Whether you are a live on board or use you boat on some weekends the correct marine air conditioner system can help with climate control ensuring you get cooled on the summer days when temperatures and humidity are through the roof or can warm you after the summer is long gone. Marine air conditioning units can also help with humidity and ventilation control. In this section we will go over the different types of marine air conditioners, their most common applications and the pros and cons of each type.
Air conditioners for marine applications can be divided into 3 main categories. These categories are self-contained air conditioners units, split air conditioners systems and marine chiller systems also known as chilled water systems. All these systems have one commonality which is that they use water from the sea or lake to cool air in an efficient and consistent manner. That said, the different systems go about it in quite different ways, and each has pros and cons.
Self-contained units are a compact design that integrates all its components in a single chassis. These components are the compressor, evaporator tower, cooling coils, blower and an electrical box containing the control board and other electrical components. Having a small footprint allows them to be installed in the actual room they are meant to cool or heat usually underneath seats, inside closets or drawers or under beds.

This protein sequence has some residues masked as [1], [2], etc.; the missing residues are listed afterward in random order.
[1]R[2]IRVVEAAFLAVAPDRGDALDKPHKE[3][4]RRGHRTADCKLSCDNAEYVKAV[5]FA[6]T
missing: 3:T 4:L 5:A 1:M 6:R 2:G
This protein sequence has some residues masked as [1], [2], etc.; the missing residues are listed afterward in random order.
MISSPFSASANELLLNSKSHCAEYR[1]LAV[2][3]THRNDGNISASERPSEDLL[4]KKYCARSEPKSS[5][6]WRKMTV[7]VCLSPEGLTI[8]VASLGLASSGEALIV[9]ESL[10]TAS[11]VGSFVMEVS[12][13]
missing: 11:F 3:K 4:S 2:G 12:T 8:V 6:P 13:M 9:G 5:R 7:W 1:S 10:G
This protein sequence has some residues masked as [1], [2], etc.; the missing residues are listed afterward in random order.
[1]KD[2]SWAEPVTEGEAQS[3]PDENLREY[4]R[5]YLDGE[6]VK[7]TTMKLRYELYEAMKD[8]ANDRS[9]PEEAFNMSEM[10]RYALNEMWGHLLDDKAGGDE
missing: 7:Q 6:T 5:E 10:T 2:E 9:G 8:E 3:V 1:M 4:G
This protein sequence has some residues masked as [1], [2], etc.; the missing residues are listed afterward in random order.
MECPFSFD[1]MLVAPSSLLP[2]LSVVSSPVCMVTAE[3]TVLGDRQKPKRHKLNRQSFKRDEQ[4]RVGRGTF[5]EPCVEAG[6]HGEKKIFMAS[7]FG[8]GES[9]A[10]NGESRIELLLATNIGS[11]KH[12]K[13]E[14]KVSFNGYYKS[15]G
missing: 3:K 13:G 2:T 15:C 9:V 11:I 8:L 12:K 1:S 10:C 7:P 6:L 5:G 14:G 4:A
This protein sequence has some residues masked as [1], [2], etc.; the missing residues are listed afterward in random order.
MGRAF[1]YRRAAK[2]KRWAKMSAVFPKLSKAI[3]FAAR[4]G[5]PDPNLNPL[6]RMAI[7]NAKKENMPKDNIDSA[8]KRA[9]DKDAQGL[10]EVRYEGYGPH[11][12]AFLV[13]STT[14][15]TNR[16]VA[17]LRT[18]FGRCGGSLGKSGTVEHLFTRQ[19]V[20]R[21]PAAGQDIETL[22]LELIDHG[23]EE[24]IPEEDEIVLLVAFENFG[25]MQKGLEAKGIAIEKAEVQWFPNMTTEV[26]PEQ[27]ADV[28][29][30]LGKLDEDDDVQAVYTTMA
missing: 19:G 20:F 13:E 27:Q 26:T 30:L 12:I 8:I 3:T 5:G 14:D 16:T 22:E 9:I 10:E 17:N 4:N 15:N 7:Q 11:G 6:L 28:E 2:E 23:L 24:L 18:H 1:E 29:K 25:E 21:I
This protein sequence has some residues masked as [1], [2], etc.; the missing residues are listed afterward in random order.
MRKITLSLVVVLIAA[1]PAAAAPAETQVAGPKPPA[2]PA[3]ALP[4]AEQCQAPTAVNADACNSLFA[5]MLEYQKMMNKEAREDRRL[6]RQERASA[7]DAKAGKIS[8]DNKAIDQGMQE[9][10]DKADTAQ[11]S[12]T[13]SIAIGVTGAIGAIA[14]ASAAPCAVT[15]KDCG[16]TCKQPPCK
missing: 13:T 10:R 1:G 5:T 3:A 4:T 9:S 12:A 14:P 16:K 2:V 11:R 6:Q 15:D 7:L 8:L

These units are better suited for boats 45’ and under. They can also be a great solution when adding air conditioning to new areas that did not have ac units before like crew quarters, a flybridge, engine rooms, cockpit, etc.
- Easy to install as they come pre-charged. There is no need to deal with refrigerants or welding of any kind.
- Less weight and footprint than other systems.
- Least expensive when compared to the other marine air conditioner systems on this list.
- Easy to maintain.
- They can be noisier that the other systems since the Compressors are usually located in the rooms they are meant to cool.
- You might feel vibration coming from the AC.
- They are larger than air handlers or evaporators requiring more space in the actual rooms.
Most recognized models:
- Dometic Turbo DTG Series: The Dometic DTG series of air conditioners offers a wide range of models varying in capacity including the DTG 16, DTG 12, DTG 10, DTG 8 and DTG 6. All these models are available in 115V and 230V and they all work with both 50hz and 60Hz which eliminates the need of any voltage regulating devices and literary takes away national borders for vessels. Boaters can now just plug into any shore power at any harbor around the world.
- Dometic ECD Series has three models offering different capacity ratings. Their models are ECD16, ECD10 and ECD6. All of them come in 115V or 230V and are rated at 60Hz. This line price point is makes it accessible to all boaters. It also comes with a new display included in the package.